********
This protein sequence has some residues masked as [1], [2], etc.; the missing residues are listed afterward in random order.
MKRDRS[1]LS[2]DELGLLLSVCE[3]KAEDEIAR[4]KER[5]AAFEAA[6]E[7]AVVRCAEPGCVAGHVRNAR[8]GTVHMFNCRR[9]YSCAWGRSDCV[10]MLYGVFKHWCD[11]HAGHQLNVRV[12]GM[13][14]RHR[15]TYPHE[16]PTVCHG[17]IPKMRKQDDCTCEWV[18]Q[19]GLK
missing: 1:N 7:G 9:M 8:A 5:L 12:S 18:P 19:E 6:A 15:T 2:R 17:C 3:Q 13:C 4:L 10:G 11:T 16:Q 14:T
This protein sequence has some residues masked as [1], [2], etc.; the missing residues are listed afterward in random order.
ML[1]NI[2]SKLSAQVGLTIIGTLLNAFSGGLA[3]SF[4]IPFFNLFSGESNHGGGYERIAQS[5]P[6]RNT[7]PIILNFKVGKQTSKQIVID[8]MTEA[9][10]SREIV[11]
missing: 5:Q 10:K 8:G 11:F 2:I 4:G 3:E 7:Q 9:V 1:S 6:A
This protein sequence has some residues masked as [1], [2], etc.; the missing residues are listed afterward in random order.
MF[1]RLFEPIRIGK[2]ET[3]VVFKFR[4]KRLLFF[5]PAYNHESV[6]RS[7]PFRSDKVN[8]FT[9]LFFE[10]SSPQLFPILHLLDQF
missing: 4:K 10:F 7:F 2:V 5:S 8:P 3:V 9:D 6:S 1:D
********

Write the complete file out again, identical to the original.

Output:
This protein sequence has some residues masked as [1], [2], etc.; the missing residues are listed afterward in random order.
MKRDRS[1]LS[2]DELGLLLSVCE[3]KAEDEIAR[4]KER[5]AAFEAA[6]E[7]AVVRCAEPGCVAGHVRNAR[8]GTVHMFNCRR[9]YSCAWGRSDCV[10]MLYGVFKHWCD[11]HAGHQLNVRV[12]GM[13][14]RHR[15]TYPHE[16]PTVCHG[17]IPKMRKQDDCTCEWV[18]Q[19]GLK
missing: 1:N 7:G 9:M 8:A 5:L 12:S 18:P 19:E 6:A 15:T 2:R 17:C 3:Q 13:C 4:L 10:G 11:T 16:Q 14:T
This protein sequence has some residues masked as [1], [2], etc.; the missing residues are listed afterward in random order.
ML[1]NI[2]SKLSAQVGLTIIGTLLNAFSGGLA[3]SF[4]IPFFNLFSGESNHGGGYERIAQS[5]P[6]RNT[7]PIILNFKVGKQTSKQIVID[8]MTEA[9][10]SREIV[11]
missing: 5:Q 10:K 8:G 11:F 2:I 4:G 3:E 7:Q 9:V 1:S 6:A
This protein sequence has some residues masked as [1], [2], etc.; the missing residues are listed afterward in random order.
MF[1]RLFEPIRIGK[2]ET[3]VVFKFR[4]KRLLFF[5]PAYNHESV[6]RS[7]PFRSDKVN[8]FT[9]LFFE[10]SSPQLFPILHLLDQF
missing: 4:K 10:F 7:F 2:V 5:S 8:P 3:V 9:D 6:S 1:D